Step 2 - Keyword Arguments

In Step 1 we used positional arguments.

  • Create a new file called lab_4_step_2_keyword_arguments.py and add the following code:
import boto3

def translate_text(text, source_language_code, target_language_code): 
    client = boto3.client('translate')
    response = client.translate_text(
        Text=text, 
        SourceLanguageCode=source_language_code, 
        TargetLanguageCode=target_language_code
    )
    print(response) 

def main():
    translate_text('I am learning to code in AWS','en','fr')

if __name__=="__main__":
    main()

In the next step, we are going to replace the positional arguments with keyword arguments.

A keyword argument is a name-value pair that is passed to the function. Here are some of the advantages:

  • If the values passed with positional arguments are wrong, you will get an error or unexpected behavior. Keyword arguments can be passed in any order.
  • When used with the ** we can pass an arbitrary number of keyword arguments.
  • We can reduce the number of lines in our code.

Modifying the function to use keyword arguments

Modify your function as follows:

import boto3

def translate_text(**kwargs): 
    client = boto3.client('translate')
    response = client.translate_text(**kwargs)
    print(response) 

def main():
    translate_text(Text='I am learning to code in AWS',SourceLanguageCode='en',TargetLanguageCode='fr')

if __name__=="__main__":
    main()
  • To run the program, enter the following command in the terminal:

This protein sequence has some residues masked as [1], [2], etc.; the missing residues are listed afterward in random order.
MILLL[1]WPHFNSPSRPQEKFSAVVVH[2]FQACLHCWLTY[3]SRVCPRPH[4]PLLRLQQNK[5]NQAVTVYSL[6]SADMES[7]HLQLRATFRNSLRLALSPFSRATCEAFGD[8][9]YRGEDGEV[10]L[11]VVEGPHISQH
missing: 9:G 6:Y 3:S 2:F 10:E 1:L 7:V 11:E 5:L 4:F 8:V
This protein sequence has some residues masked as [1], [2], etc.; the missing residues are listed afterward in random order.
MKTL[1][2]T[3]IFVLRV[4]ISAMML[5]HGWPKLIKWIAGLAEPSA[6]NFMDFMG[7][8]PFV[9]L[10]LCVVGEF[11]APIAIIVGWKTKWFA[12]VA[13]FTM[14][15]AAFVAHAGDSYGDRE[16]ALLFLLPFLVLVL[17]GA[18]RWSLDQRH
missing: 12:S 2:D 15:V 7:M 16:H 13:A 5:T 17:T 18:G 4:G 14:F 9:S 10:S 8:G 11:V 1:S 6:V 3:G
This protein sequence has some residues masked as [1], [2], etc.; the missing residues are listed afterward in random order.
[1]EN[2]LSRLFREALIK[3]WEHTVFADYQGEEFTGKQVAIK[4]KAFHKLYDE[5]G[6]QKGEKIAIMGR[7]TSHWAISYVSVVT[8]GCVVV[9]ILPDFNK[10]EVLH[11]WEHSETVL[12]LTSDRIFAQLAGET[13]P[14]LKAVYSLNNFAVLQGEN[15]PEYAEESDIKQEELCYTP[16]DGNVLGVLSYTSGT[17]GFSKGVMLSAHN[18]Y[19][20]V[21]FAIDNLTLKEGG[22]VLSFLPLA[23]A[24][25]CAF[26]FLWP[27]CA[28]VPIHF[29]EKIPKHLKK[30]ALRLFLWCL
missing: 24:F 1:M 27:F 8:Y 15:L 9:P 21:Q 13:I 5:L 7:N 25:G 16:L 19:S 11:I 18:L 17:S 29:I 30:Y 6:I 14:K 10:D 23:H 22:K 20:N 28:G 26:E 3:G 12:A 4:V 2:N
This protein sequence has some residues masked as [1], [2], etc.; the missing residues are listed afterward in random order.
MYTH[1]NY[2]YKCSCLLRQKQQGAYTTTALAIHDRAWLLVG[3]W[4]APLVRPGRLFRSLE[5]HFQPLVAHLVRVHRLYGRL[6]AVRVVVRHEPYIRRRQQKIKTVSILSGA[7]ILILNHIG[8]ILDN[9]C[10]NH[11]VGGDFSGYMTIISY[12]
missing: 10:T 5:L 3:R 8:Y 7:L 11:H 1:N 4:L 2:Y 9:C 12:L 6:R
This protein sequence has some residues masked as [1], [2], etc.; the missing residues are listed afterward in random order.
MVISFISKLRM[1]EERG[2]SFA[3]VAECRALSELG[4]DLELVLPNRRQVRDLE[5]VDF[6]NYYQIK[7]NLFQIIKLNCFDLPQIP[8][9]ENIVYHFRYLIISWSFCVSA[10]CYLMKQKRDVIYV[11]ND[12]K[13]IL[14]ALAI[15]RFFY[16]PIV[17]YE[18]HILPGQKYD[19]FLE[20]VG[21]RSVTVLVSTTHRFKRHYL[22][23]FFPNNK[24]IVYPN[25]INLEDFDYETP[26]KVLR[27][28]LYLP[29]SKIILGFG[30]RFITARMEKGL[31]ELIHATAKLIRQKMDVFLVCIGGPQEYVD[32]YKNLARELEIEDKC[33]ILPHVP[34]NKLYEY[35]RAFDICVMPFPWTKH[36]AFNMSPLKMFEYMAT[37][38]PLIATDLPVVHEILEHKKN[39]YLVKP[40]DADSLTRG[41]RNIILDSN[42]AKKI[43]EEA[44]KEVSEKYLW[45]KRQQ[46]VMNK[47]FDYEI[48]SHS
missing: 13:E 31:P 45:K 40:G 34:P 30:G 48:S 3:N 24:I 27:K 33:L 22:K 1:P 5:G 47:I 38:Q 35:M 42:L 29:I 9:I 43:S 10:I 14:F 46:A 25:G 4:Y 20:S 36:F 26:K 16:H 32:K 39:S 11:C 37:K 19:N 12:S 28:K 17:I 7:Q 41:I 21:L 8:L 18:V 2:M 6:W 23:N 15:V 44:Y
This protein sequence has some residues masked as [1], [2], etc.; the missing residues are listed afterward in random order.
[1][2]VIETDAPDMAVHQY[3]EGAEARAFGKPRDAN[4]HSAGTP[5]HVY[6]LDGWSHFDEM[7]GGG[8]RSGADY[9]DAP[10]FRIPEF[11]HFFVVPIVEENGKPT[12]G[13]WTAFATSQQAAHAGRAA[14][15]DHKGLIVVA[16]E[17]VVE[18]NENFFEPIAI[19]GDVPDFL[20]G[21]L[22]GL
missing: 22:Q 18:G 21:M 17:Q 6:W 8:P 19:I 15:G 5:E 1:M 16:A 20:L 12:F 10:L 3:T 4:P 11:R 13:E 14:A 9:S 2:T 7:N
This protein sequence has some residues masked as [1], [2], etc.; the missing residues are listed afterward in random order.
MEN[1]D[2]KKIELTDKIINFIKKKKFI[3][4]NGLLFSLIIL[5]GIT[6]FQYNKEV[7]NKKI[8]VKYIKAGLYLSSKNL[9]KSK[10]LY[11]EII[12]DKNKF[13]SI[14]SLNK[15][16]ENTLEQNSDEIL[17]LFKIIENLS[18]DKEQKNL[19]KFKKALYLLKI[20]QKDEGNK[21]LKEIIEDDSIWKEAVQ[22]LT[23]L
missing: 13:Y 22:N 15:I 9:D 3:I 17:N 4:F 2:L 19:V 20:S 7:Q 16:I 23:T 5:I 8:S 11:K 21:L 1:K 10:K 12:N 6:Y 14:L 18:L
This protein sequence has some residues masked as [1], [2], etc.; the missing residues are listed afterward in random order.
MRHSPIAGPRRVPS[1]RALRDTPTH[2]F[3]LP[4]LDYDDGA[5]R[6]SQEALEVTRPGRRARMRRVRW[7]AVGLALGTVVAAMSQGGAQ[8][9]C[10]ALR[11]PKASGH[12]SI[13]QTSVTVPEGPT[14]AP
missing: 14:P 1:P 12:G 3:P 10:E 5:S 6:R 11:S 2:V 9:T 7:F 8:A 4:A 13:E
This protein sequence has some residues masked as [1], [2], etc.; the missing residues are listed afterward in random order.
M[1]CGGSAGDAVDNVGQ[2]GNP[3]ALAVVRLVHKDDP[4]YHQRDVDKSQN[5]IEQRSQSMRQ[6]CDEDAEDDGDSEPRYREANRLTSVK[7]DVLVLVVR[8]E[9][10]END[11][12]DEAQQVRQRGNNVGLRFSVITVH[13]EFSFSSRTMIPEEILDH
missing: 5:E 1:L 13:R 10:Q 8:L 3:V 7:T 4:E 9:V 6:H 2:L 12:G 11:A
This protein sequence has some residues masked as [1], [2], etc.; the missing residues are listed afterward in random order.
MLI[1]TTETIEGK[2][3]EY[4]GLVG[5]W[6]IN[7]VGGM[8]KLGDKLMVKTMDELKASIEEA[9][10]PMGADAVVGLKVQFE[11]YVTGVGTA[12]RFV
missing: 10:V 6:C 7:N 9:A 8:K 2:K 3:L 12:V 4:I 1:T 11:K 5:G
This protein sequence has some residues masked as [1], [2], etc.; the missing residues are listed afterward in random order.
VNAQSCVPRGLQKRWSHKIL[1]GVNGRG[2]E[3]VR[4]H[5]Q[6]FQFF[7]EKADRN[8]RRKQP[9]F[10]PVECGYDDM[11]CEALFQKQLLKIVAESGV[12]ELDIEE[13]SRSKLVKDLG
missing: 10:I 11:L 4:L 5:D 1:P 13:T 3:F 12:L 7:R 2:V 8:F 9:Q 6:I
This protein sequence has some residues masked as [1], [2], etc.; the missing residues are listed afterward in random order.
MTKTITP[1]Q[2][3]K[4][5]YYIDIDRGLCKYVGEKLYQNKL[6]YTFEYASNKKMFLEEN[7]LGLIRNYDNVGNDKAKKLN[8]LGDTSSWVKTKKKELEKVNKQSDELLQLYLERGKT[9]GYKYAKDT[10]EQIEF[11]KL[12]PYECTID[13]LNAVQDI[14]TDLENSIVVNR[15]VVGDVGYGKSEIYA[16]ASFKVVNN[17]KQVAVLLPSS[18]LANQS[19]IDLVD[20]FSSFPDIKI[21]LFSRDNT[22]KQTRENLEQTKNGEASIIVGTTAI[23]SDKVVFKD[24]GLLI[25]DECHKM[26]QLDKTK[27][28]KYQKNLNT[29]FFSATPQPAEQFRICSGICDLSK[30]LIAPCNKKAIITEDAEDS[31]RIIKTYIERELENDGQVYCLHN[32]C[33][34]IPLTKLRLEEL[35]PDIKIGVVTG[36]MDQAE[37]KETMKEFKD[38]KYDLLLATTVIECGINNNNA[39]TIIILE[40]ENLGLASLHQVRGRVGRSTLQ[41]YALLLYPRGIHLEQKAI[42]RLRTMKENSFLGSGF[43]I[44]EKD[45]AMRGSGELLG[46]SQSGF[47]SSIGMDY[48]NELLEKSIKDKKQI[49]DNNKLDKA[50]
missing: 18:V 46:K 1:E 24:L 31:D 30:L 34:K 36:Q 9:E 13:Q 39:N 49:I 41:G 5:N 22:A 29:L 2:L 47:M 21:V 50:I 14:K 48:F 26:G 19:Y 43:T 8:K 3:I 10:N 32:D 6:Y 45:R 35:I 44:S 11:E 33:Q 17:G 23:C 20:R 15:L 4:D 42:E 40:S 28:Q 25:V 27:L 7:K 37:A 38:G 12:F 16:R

python lab_4_step_2_keyword_arguments.py.

What did we do?

  • We replaced the positional arguments with keyword arguments. This is done using the **kwargs.
  • We removed all the parameters such as Text=text which shortens our code and replaced it with response = client.translate_text(**kwargs).
  • We defined the keyword arguments when we called the function using the syntax Text='I am learning to code in AWS'.

What did python do?

  • Python used the keyword arguments defined when we called the function and passed them to the function as variables.

Try this

  • Swap the order of the keyword arguments around. Did it generate an error?

Using dictionaries as keyword arguments

In the last example, we defined keyword arguments using the syntax key=value. In the dictionaries part of the workshop we learned that dictionaries use a very similar format of "key":"value"

AWS will often return information in the dictionary "key":"value" format. We can use these as our keyword values in our function easily.

Next, modify how we call the function. Change the syntax from key=value to "key":"value"

import boto3

def translate_text(**kwargs): 
    client = boto3.client('translate')
    response = client.translate_text(**kwargs)
    print(response) 

### Change below this line only ###

kwargs={
    "Text":"I am learning to code in AWS",
    "SourceLanguageCode":"en",
    "TargetLanguageCode":"fr"
    }

def main():
    translate_text(**kwargs)

if __name__=="__main__":
    main()

What did we do?

  • We defined a variable called kwargs containing a dictionary of key:value pairs.
  • We replaced the keyword arguments when we called the function with **kwargs. The ** tells python that it is an arbitrary number of arguments, kwargs is the function name we defined.
  • We put each key:value pair on a separate line to make it easy to read.

kwargs does not have to be used. You can define the name used.

What did python do?

  • Python used the key:value pairs defined in the dictionary in place of the keyword arguments

Being able to pass a dictionary of key:value pairs rather than keyword pairs is useful because in AWS inputs to programs often use dictionaries.